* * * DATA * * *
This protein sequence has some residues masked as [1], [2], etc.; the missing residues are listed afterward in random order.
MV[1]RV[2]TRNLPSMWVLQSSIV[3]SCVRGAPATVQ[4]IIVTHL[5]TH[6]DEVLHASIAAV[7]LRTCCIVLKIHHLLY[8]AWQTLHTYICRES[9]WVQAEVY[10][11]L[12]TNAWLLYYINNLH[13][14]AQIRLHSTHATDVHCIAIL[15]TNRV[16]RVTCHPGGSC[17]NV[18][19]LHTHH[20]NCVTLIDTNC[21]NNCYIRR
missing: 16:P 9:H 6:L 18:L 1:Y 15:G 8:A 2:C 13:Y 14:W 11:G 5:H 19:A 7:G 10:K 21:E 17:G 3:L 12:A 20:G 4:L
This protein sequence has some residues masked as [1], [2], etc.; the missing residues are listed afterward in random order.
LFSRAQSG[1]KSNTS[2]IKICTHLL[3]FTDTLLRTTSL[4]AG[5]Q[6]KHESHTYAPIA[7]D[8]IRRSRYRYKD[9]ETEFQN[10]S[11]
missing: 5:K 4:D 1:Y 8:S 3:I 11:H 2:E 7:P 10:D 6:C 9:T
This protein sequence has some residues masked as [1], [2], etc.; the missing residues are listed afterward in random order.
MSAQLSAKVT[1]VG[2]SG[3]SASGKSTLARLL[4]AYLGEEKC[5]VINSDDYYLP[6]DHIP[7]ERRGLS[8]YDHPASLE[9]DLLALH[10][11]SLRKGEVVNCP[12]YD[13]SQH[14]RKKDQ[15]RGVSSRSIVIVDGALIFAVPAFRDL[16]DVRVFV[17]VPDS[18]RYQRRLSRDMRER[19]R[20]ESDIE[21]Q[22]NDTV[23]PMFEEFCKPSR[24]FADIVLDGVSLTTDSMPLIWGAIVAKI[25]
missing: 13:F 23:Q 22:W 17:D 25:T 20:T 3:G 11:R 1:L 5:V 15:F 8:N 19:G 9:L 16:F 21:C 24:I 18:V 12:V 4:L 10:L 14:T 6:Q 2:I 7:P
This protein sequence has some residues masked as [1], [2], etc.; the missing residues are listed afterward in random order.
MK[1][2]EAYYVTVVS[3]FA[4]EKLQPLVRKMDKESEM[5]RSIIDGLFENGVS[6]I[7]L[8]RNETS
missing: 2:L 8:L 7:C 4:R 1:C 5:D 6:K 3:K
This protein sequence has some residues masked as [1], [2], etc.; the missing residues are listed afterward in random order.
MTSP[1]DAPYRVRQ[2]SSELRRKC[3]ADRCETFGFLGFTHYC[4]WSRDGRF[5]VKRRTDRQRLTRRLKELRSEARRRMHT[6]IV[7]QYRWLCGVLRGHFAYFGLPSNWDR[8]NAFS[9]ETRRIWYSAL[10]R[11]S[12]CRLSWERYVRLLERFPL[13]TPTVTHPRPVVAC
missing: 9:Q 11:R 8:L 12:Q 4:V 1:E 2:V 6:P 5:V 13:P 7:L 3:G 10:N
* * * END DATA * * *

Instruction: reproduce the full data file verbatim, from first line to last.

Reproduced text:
This protein sequence has some residues masked as [1], [2], etc.; the missing residues are listed afterward in random order.
MV[1]RV[2]TRNLPSMWVLQSSIV[3]SCVRGAPATVQ[4]IIVTHL[5]TH[6]DEVLHASIAAV[7]LRTCCIVLKIHHLLY[8]AWQTLHTYICRES[9]WVQAEVY[10][11]L[12]TNAWLLYYINNLH[13][14]AQIRLHSTHATDVHCIAIL[15]TNRV[16]RVTCHPGGSC[17]NV[18][19]LHTHH[20]NCVTLIDTNC[21]NNCYIRR
missing: 16:P 9:H 6:L 18:L 1:Y 15:G 8:A 2:C 13:Y 14:W 11:G 5:H 19:A 7:G 10:K 21:E 17:G 3:L 12:A 20:G 4:L
This protein sequence has some residues masked as [1], [2], etc.; the missing residues are listed afterward in random order.
LFSRAQSG[1]KSNTS[2]IKICTHLL[3]FTDTLLRTTSL[4]AG[5]Q[6]KHESHTYAPIA[7]D[8]IRRSRYRYKD[9]ETEFQN[10]S[11]
missing: 5:K 4:D 1:Y 8:S 3:I 11:H 2:E 7:P 10:D 6:C 9:T
This protein sequence has some residues masked as [1], [2], etc.; the missing residues are listed afterward in random order.
MSAQLSAKVT[1]VG[2]SG[3]SASGKSTLARLL[4]AYLGEEKC[5]VINSDDYYLP[6]DHIP[7]ERRGLS[8]YDHPASLE[9]DLLALH[10][11]SLRKGEVVNCP[12]YD[13]SQH[14]RKKDQ[15]RGVSSRSIVIVDGALIFAVPAFRDL[16]DVRVFV[17]VPDS[18]RYQRRLSRDMRER[19]R[20]ESDIE[21]Q[22]NDTV[23]PMFEEFCKPSR[24]FADIVLDGVSLTTDSMPLIWGAIVAKI[25]
missing: 13:F 23:Q 22:W 17:D 25:T 20:T 3:G 11:R 1:L 5:V 15:F 8:N 19:G 9:L 16:F 21:C 24:I 18:V 12:V 4:L 10:L 14:T 6:Q 2:I 7:P
This protein sequence has some residues masked as [1], [2], etc.; the missing residues are listed afterward in random order.
MK[1][2]EAYYVTVVS[3]FA[4]EKLQPLVRKMDKESEM[5]RSIIDGLFENGVS[6]I[7]L[8]RNETS
missing: 2:L 8:L 7:C 4:R 1:C 5:D 6:K 3:K
This protein sequence has some residues masked as [1], [2], etc.; the missing residues are listed afterward in random order.
MTSP[1]DAPYRVRQ[2]SSELRRKC[3]ADRCETFGFLGFTHYC[4]WSRDGRF[5]VKRRTDRQRLTRRLKELRSEARRRMHT[6]IV[7]QYRWLCGVLRGHFAYFGLPSNWDR[8]NAFS[9]ETRRIWYSAL[10]R[11]S[12]CRLSWERYVRLLERFPL[13]TPTVTHPRPVVAC
missing: 9:Q 11:R 8:L 12:Q 4:V 1:E 2:V 6:P 5:V 13:P 7:L 3:G 10:N